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Whenever I go on a long distance trip I you know I am going to use gas anyway.. I used MM right away at full charge. The engine don't rev up too high and the battery stays half full. I used MM all the way to my trip and I get 45 - 50 mpg.
 

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Every time I try to game MM or HM I am less efficient than Volt's programming. I just drive and let the 10M lines of code figure it out.
 

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Discussion Starter · #10 ·
We all know those Laws of Thermodynamics, right?

But I was wondering if. gas + friction & heat = MPG 1 is different than

Gas + MM Charge + friction & heat = MPG 2

and if MPG 2 might be more miles MPG1

We will do a trip from Snowville, UT to Ontario, OR which is pretty flat next spring. That might provide a good test as long as the wind condition is fairly calm.
 

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If I understand your procedure, then I think the answer is no. In fact I think what you are proposing would decrease total range, because your "gaming" strategy likely will waste energy (i.e., generate more heat).

That said, I always game MM on a long trip in my 2011 Volt. I save EV miles for stop and go driving by engaging MM on the highway. That way the ICE generally operates near peak efficiency, and I can't ever hear it! P.S. I'm also careful to arrive at my destination with a fully depleted battery. Otherwise it makes no sense.
 

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We all know those Laws of Thermodynamics, right?

But I was wondering if. gas + friction & heat = MPG 1 is different than

Gas + MM Charge + friction & heat = MPG 2

and if MPG 2 might be more miles MPG1

We will do a trip from Snowville, UT to Ontario, OR which is pretty flat next spring. That might provide a good test as long as the wind condition is fairly calm.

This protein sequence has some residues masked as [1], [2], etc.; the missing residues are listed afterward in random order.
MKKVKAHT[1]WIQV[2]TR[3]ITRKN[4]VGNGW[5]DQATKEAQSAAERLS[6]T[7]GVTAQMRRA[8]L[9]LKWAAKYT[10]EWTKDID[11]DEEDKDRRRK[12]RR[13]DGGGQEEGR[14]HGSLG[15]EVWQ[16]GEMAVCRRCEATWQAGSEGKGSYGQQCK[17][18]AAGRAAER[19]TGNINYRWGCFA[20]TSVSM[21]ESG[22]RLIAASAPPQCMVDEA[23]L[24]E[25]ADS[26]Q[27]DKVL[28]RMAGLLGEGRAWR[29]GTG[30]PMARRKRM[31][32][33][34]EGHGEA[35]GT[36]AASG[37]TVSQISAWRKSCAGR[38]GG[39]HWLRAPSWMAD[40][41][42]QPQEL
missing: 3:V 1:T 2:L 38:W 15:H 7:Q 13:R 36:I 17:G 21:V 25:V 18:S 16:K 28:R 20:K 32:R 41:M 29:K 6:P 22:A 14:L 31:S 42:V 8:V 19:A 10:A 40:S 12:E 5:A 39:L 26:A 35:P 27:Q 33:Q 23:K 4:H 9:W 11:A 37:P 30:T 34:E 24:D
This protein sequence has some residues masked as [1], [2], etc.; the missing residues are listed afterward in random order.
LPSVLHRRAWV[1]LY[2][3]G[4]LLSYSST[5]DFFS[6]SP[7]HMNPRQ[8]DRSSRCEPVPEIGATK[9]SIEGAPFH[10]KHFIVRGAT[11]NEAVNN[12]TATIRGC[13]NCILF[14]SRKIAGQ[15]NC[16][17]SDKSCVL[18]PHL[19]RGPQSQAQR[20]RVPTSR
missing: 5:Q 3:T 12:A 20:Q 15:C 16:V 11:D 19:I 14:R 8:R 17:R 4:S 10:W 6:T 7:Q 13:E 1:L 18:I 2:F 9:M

In general, no, because there are more inefficiencies involved with charging and discharging the battery. There are some exceptions mapping to very specific terrain profiles on a particular trip, but some repeated use of MM to turn off your engine more is almost always less efficient due to these charging/discharging efficiencies.
 

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You don't need to know the laws of physics, because the Volt has been engineered to already account for them. The absolute most efficient way to drive the car for any particular terrain is in Normal mode, keeping the green ball in the center. Use the battery up first and then let the ICE provide the electricity to the motors. You cannot game the battery and ICE combination. Others have explained the scientific reasons why.
 

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You don't need to know the laws of physics, because the Volt has been engineered to already account for them. The absolute most efficient way to drive the car for any particular terrain is in Normal mode, keeping the green ball in the center. Use the battery up first and then let the ICE provide the electricity to the motors. You cannot game the battery and ICE combination. Others have explained the scientific reasons why.
I agree with everything you said except for the battery first part. If you are traveling further than your AER, then you are better off using gas during the high speed portions of the trip where the car can run in parallel-hybrid mode. Of course, you need either hold mode or entering mountain mode with greater than the larger buffer of battery left to do that.
 

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Here's the simple answer:

No, no way!

The reason: When you plug in your Volt, it takes 13 kwh to charge the battery to 10 kwh. There is a 15 to 20% loss of energy when you charge the battery. For that reason, it is better to generate and use the electric power in one step rather than store it in the battery and use it later.
 

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Here's the simple answer:

No, no way!

The reason: When you plug in your Volt, it takes 13 kwh to charge the battery to 10 kwh. There is a 15 to 20% loss of energy when you charge the battery. For that reason, it is better to generate and use the electric power in one step rather than store it in the battery and use it later.
Okay, I don't understand your logic. Are you saying that Hold Mode (and/or MM) are useless from an energy-saving perspective? If so, I humbly disagree. There are opportunities to preserve EV miles and use them to better advantage, like in stop-and-go traffic.

By the way, there is nothing magical about the 15-20% energy loss. It all goes to waste heat. First Law of Thermodynamics.
 

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Here's the simple answer: